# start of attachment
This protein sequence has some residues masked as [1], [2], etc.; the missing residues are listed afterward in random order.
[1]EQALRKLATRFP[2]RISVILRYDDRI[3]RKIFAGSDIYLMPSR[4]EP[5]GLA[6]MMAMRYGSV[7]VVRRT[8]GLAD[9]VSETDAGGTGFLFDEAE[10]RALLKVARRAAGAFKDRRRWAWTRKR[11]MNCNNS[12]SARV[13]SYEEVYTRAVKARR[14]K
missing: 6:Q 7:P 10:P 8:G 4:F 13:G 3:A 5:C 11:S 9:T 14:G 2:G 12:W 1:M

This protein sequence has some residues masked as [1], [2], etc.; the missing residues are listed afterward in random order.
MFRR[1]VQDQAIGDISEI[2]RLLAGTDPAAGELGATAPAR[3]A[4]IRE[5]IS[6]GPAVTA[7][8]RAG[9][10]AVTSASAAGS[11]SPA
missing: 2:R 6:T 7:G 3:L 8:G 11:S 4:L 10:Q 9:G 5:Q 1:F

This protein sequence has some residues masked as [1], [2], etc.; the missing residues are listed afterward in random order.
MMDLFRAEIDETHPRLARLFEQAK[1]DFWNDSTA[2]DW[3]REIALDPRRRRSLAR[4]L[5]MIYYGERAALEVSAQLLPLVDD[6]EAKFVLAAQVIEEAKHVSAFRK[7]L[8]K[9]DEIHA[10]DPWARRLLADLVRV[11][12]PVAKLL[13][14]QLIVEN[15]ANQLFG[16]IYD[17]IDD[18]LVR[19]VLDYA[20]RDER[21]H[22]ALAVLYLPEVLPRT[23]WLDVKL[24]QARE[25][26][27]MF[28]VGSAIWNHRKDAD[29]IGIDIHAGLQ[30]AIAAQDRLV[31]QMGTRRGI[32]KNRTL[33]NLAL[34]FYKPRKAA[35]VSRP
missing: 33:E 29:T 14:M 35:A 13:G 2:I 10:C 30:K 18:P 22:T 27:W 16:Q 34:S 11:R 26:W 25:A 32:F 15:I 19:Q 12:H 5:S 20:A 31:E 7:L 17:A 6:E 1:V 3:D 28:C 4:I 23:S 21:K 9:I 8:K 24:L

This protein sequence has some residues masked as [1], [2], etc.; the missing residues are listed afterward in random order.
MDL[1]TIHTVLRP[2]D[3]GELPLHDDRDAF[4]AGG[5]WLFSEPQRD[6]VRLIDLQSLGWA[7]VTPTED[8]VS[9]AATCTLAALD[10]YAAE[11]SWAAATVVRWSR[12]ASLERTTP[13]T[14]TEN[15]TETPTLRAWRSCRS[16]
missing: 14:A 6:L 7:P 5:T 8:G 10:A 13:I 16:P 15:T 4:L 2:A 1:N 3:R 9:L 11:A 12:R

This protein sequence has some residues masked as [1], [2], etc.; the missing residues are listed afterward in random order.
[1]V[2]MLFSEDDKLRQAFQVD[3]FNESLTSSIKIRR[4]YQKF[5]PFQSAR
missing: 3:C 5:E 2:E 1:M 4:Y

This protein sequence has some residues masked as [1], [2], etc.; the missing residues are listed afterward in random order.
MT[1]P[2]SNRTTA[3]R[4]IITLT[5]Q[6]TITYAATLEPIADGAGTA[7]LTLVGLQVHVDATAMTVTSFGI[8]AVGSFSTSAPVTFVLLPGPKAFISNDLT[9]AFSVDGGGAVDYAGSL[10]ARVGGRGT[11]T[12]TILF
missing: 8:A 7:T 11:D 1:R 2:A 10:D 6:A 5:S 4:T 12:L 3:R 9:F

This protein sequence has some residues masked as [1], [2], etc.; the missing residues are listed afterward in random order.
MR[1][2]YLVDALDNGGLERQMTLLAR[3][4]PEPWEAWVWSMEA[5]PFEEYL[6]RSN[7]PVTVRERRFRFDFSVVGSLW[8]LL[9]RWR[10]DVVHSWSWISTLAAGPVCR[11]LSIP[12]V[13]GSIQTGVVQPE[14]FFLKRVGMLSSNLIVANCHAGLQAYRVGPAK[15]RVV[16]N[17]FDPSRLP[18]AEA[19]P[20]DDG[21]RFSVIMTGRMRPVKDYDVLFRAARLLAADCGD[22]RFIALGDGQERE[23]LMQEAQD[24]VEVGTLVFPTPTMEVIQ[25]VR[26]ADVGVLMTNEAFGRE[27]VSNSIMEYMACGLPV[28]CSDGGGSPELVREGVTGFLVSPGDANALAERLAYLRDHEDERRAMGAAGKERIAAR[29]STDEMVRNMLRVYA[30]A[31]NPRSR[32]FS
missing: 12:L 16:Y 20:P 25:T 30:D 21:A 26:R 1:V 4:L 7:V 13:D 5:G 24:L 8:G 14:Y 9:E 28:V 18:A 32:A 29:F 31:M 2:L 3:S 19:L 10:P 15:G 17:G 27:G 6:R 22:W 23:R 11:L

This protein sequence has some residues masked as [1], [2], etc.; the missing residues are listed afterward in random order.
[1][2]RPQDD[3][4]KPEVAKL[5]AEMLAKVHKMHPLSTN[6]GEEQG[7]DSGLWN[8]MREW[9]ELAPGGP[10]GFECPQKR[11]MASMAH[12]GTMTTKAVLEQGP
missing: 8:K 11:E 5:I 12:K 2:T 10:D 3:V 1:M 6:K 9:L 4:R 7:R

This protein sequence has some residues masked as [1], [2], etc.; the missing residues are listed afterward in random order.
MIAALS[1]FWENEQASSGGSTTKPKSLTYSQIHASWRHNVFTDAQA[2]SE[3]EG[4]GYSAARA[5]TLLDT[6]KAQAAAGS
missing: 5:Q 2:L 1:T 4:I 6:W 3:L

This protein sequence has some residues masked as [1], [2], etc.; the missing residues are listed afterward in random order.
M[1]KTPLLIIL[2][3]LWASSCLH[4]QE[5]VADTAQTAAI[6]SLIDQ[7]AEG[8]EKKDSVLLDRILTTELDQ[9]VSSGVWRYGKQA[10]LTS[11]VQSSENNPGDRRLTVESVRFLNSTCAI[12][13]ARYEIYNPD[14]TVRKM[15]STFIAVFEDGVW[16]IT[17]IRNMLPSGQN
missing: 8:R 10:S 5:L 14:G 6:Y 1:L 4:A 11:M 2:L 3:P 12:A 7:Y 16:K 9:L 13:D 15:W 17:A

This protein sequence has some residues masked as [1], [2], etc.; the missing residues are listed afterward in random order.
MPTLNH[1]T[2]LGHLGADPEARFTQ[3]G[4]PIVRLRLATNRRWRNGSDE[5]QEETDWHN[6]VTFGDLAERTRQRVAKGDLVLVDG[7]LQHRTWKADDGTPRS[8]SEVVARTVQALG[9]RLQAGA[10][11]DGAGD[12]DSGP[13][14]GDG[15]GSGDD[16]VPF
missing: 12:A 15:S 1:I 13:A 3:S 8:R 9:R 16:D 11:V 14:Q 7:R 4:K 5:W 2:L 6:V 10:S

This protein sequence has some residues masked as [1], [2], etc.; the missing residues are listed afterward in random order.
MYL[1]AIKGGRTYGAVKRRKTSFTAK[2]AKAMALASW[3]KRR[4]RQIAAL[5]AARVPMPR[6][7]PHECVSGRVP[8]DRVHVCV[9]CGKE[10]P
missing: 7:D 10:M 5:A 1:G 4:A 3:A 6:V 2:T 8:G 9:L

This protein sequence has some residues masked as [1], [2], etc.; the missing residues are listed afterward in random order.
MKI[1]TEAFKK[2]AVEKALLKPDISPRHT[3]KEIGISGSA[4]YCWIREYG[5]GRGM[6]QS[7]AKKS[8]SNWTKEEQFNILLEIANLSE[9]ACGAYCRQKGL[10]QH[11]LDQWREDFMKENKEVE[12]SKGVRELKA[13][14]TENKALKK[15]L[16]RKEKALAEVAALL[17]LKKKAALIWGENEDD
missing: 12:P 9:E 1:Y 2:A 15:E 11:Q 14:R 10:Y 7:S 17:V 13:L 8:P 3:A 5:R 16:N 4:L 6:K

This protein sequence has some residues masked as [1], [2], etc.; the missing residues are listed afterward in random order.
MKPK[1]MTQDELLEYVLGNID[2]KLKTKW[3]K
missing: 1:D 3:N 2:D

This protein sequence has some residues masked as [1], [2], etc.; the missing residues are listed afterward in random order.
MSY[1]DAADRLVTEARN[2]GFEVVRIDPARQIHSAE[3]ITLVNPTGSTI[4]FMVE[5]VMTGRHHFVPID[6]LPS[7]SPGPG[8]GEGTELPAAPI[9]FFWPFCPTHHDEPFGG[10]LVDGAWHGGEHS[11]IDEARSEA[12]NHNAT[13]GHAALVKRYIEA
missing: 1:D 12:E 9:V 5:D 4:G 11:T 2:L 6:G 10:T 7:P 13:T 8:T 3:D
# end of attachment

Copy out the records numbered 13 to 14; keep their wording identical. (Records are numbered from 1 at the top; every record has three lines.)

This protein sequence has some residues masked as [1], [2], etc.; the missing residues are listed afterward in random order.
MKI[1]TEAFKK[2]AVEKALLKPDISPRHT[3]KEIGISGSA[4]YCWIREYG[5]GRGM[6]QS[7]AKKS[8]SNWTKEEQFNILLEIANLSE[9]ACGAYCRQKGL[10]QH[11]LDQWREDFMKENKEVE[12]SKGVRELKA[13][14]TENKALKK[15]L[16]RKEKALAEVAALL[17]LKKKAALIWGENEDD
missing: 12:P 9:E 1:Y 2:A 15:E 11:Q 14:R 10:Y 7:S 17:V 13:L 8:P 3:A 5:R 16:N 4:L 6:K

This protein sequence has some residues masked as [1], [2], etc.; the missing residues are listed afterward in random order.
MKPK[1]MTQDELLEYVLGNID[2]KLKTKW[3]K
missing: 1:D 3:N 2:D